Looks like Rep. Waxman wasn't bluffing when he hinted at a subpoena for the EPA's missing California waiver documents, including communications with the White House and Department of Justice (h/t to Jesse Lee at The Gavel):
“Despite several requests for these documents, EPA has refused to provide them to the Committee. These documents must be provided to the Committee because they are relevant to the examination of the Administration’s decision to reject California’s efforts to reduce greenhouse gas emissions from automobiles. The desire to conceal embarrassing facts is not a valid legal basis for withholding these documents from the Committee.”
Congress adjourns for two weeks as of tomorrow, but when they get back, expect more oversight fireworks to complement legal pressure on the EPA on multiple fronts. At this morning's Mass. v. EPA hearing-- which we'll have more detail on tomorrow, though we note for now that our main prediction bore fruit, courtesy of Rep. James Sensenbrenner (R-WI) and others-- Rep. Ed Markey (D-MA) got into a bit of a tussle with EPA Adminsitrator Stephen Johnson over...withholding documents! The statement he later released tells the tale:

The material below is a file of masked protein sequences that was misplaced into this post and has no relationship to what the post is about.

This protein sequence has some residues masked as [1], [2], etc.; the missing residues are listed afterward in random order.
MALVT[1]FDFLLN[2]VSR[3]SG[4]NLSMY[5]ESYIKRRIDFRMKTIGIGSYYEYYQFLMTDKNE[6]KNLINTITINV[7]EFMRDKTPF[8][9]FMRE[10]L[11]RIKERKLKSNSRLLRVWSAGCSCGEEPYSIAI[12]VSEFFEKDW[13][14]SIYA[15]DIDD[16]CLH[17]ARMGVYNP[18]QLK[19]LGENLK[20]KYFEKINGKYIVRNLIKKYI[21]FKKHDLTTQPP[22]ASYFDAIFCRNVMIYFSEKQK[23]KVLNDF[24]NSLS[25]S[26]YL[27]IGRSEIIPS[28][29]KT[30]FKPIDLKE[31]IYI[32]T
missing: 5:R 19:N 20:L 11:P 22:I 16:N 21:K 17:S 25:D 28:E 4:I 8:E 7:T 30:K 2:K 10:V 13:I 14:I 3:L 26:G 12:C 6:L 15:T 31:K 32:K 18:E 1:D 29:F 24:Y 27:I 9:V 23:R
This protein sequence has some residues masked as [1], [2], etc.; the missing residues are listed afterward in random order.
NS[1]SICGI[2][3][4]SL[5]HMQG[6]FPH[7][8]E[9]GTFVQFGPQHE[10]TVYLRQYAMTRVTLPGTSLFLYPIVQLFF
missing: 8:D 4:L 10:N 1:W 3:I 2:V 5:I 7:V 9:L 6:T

At a hearing before the Select Committee on Energy Independence and Global Warming today, Environmental Protection Agency Administrator Stephen Johnson refused to turn over documents pertaining to global warming decisions within his agency, even though Congress has a right to the documents. Chairman Edward J. Markey (D-Mass.) made it clear that this refusal would force his committee to explore the full range of options available to compel the EPA to hand over the documents.
In the hearing, Johnson did not claim executive privilege, but instead relied on an inapplicable argument that only applies to outside parties seeking information under the Freedom of Information Act. Congress has a right to documents without any FOIA request, and has a right to these documents.
"Administrator Johnson specifically did not claim executive privilege as a basis for refusing to turn over the documents, because he knows that it doesn't apply. Consequently, his stonewalling this committee cannot be accepted," Chairman Markey said.
It bears repeating that Rep. Waxman demanded the same exact documents by Friday in a letter yesterday, as well as an EPA technical analysis on the endangerment finding (which Johnson claimed today, nearly a year after the Supreme Court ruled, cannot be issued yet because it would be "rushed"). Additional documents are due by Friday March 28-- the last day of recess. As we said, the plot will thicken at that point. In the meanwhile, stay tuned for more dissection of what this all means...